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The Value of Diminishing Value

I’ll never forget the look on my wife’s face – pure horror.
It was an early fall morning in the Midwest in 2016. I grabbed my routine cup of black coffee, slung my briefcase over my shoulder and kissed my wife goodbye.
I was headed to the dealership. Like every other morning, I walked into the garage and got in my car, thinking about my list of to-dos at the lot.
I put my car in reverse and backed out of the garage, quickly checking my smartphone, taking a sip of coffee and turning on my podcast.
As I slowly backed out of the garage, my wife opened the door and caught my eye. I focused on her as I continued to back up and watched as her face began to look more and more terrified.
She began to frantically wave her hand in the air. Just as I was about to stop and see what she was trying to tell me, I felt a sudden jerk and my car stopped – but my foot had not touched the brake.
I sat in my now-immobilized car and watched as my wife lifted her hands to cover her open mouth.
It took only a few seconds to realize I had just backed my car into her brand new Tahoe, bought just two weeks before. And, of course, realized why she was making those awkward faces and hand gestures.
A sick knot gripped my stomach. A cool, pleasant morning, fully equipped with coffee and great plans at the lot, had quickly turned into a really bad day.
At impact, I was moving in reverse at 3 or 4 miles per hour. But it still caused $4,000 worth of damage to my car and $5,000 to hers.
I felt pretty humbled calling our insurance company to tell them I was in a two-vehicle accident at 3 miles an hour – and both vehicles were mine.
It was hilarious when the insurance agent asked, “So you were at fault in one vehicle and not at fault in the other?”
OK, so maybe it wasn’t so funny then. Nothing was actually funny in those moments.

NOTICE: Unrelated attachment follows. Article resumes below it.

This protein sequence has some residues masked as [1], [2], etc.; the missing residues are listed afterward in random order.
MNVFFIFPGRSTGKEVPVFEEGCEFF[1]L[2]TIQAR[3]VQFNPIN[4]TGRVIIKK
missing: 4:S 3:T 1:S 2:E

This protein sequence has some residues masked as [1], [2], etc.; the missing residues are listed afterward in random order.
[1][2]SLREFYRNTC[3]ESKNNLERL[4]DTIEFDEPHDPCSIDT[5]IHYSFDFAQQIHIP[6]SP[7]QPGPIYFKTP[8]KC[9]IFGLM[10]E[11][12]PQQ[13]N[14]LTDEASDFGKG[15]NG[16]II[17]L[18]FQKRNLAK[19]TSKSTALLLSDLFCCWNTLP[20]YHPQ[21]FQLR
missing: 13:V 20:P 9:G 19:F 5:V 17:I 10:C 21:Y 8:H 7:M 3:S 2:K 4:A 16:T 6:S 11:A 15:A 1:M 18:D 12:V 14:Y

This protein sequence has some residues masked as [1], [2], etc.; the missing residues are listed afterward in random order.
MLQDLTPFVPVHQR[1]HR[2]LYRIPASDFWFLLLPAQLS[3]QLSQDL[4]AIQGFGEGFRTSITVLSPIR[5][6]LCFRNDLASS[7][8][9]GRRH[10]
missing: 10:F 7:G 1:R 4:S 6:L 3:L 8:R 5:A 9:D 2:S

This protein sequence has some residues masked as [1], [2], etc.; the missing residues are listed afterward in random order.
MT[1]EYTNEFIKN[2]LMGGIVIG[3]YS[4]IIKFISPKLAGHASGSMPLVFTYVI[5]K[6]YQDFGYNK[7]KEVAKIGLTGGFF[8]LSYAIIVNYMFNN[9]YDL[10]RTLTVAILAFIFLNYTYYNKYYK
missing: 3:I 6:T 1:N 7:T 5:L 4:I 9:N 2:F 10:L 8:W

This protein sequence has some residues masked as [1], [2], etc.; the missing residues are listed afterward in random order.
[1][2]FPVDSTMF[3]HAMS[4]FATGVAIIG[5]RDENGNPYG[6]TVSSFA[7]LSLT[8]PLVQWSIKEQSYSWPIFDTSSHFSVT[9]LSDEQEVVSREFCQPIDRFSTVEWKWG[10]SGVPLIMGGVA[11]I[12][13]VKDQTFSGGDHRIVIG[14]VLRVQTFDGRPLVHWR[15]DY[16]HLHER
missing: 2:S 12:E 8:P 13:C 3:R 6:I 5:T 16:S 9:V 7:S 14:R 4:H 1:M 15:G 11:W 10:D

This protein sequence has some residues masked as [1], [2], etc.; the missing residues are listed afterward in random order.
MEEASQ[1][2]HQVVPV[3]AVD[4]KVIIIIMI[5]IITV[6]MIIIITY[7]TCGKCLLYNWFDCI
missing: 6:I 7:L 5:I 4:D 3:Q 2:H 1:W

Maybe you’ve had a similar experience: hitting a deer, hitting an ice patch and sliding off the road or backing into a light pole. Actually, I’ve done all of those – and more.
During the past year I have dedicated a lot of time to assisting dealers in the business office and improving their F&I numbers. In fact, we’re launching a Retail F&I 20 Group this year.
My retail group members have worked hard to move the needle in F&I. We’re constantly scouting for new opportunities to generate gross profit.
GAP has been a longtime faithful. But what about a diminishing value product?
What is diminishing value?
As illustrated by my story, accidents happen. They are part of life.
Once damaged, even a properly repaired vehicle can lose up to 30 percent of its value. That loss is called “diminished value.”
Because I reported my wife’s Tahoe to the insurance company, when I sold it two years later the Carfax report included the accident. That made it worth less to the buying dealer.
Diminished value occurs whether an accident is your customer’s fault or not. Insurance will pay to repair the customer’s vehicle, but it will not protect its value.
There are generally fewer buyers willing to purchase vehicles that were in accidents. But customers are more motivated to trade in their vehicle after it’s been in an accident.
A diminishing value product is a simple and inexpensive way for customers toprotect the value of their vehicle. The cost, profit and selling points from the F&I office are comparable to GAP.
Pop quiz: Out of every 100 accidents, how many would you guess are a total loss?
The answer is four.
So what about the other 96 accidents? Diminishing value products can help protect your customers when they’re in an accident and do not total their car.
The product offers a “cash down” equivalent to protected customers that in many cases can only be exercised by the selling dealership. That results in your customer returning to you to trade out of the vehicle and receive the product benefit.
Here is an illustration how a diminishing value product works.
Let’s assume your customer has a vehicle with a trade value of $18,000. He has an accident that reduces the trade value to $16,000.
If he has the diminishing value product, he can come back to your dealership and receive $2,000 in cash down payment benefit from the product to bring the vehicle’s value back up to $18,000.
This is a product all retail dealers should be familiar with. It’s worth investigating whether it should be part of your F&I ancillary product arsenal.
Feel free to email me with any questions you might have about this F&I product – or others – at